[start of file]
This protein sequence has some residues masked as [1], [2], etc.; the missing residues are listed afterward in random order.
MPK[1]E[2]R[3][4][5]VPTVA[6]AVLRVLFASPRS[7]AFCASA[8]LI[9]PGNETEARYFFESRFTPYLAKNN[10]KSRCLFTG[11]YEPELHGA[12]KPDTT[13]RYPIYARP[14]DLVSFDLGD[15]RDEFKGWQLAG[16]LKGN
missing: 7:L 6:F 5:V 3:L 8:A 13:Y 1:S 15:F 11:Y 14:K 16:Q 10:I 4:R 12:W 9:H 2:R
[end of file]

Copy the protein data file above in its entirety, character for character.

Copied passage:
This protein sequence has some residues masked as [1], [2], etc.; the missing residues are listed afterward in random order.
MPK[1]E[2]R[3][4][5]VPTVA[6]AVLRVLFASPRS[7]AFCASA[8]LI[9]PGNETEARYFFESRFTPYLAKNN[10]KSRCLFTG[11]YEPELHGA[12]KPDTT[13]RYPIYARP[14]DLVSFDLGD[15]RDEFKGWQLAG[16]LKGN
missing: 7:L 6:F 5:V 3:L 8:A 13:Y 1:S 15:F 11:Y 14:K 16:Q 10:I 4:R 12:W 9:H 2:R